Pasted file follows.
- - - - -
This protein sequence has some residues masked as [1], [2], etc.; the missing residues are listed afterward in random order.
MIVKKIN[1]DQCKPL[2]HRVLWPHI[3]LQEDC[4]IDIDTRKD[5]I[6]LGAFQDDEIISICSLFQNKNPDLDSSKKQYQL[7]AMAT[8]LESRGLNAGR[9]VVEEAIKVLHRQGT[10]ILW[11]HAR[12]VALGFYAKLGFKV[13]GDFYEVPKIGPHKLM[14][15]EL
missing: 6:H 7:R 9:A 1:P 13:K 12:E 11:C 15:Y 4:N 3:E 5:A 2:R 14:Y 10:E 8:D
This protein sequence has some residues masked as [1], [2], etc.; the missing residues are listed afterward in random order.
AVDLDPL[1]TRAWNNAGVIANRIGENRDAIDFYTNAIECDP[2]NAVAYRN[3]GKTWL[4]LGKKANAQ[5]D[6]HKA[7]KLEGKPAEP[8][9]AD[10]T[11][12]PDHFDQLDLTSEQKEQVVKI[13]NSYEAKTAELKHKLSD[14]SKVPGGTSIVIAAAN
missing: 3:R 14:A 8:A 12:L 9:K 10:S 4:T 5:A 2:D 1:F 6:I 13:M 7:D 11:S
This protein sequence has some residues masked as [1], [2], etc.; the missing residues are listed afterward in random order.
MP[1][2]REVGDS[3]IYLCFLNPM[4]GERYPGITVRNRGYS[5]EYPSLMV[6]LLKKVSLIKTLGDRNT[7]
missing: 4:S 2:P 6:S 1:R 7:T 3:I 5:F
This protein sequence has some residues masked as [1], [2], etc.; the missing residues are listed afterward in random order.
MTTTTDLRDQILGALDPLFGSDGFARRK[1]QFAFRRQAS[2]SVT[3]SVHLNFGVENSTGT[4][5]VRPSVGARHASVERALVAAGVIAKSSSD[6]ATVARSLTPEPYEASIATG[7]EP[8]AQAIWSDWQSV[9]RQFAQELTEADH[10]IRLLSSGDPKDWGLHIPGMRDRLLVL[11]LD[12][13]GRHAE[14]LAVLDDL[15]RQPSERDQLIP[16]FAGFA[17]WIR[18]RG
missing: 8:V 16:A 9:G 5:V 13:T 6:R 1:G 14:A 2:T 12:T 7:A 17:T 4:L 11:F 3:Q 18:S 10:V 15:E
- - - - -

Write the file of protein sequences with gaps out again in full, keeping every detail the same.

This protein sequence has some residues masked as [1], [2], etc.; the missing residues are listed afterward in random order.
MIVKKIN[1]DQCKPL[2]HRVLWPHI[3]LQEDC[4]IDIDTRKD[5]I[6]LGAFQDDEIISICSLFQNKNPDLDSSKKQYQL[7]AMAT[8]LESRGLNAGR[9]VVEEAIKVLHRQGT[10]ILW[11]HAR[12]VALGFYAKLGFKV[13]GDFYEVPKIGPHKLM[14][15]EL
missing: 6:H 7:R 9:A 1:P 13:K 12:E 11:C 15:Y 4:N 3:E 5:A 2:R 14:Y 10:E 8:D
This protein sequence has some residues masked as [1], [2], etc.; the missing residues are listed afterward in random order.
AVDLDPL[1]TRAWNNAGVIANRIGENRDAIDFYTNAIECDP[2]NAVAYRN[3]GKTWL[4]LGKKANAQ[5]D[6]HKA[7]KLEGKPAEP[8][9]AD[10]T[11][12]PDHFDQLDLTSEQKEQVVKI[13]NSYEAKTAELKHKLSD[14]SKVPGGTSIVIAAAN
missing: 3:R 14:A 8:A 12:L 9:K 10:S 4:T 5:A 2:D 1:F 6:I 13:M 7:D 11:S
This protein sequence has some residues masked as [1], [2], etc.; the missing residues are listed afterward in random order.
MP[1][2]REVGDS[3]IYLCFLNPM[4]GERYPGITVRNRGYS[5]EYPSLMV[6]LLKKVSLIKTLGDRNT[7]
missing: 4:S 2:P 6:S 1:R 7:T 3:I 5:F
This protein sequence has some residues masked as [1], [2], etc.; the missing residues are listed afterward in random order.
MTTTTDLRDQILGALDPLFGSDGFARRK[1]QFAFRRQAS[2]SVT[3]SVHLNFGVENSTGT[4][5]VRPSVGARHASVERALVAAGVIAKSSSD[6]ATVARSLTPEPYEASIATG[7]EP[8]AQAIWSDWQSV[9]RQFAQELTEADH[10]IRLLSSGDPKDWGLHIPGMRDRLLVL[11]LD[12][13]GRHAE[14]LAVLDDL[15]RQPSERDQLIP[16]FAGFA[17]WIR[18]RG
missing: 8:V 16:A 9:G 5:V 13:T 6:R 1:G 14:A 2:T 12:T 7:A 17:T 4:L 11:F 3:Q 18:S 10:V 15:E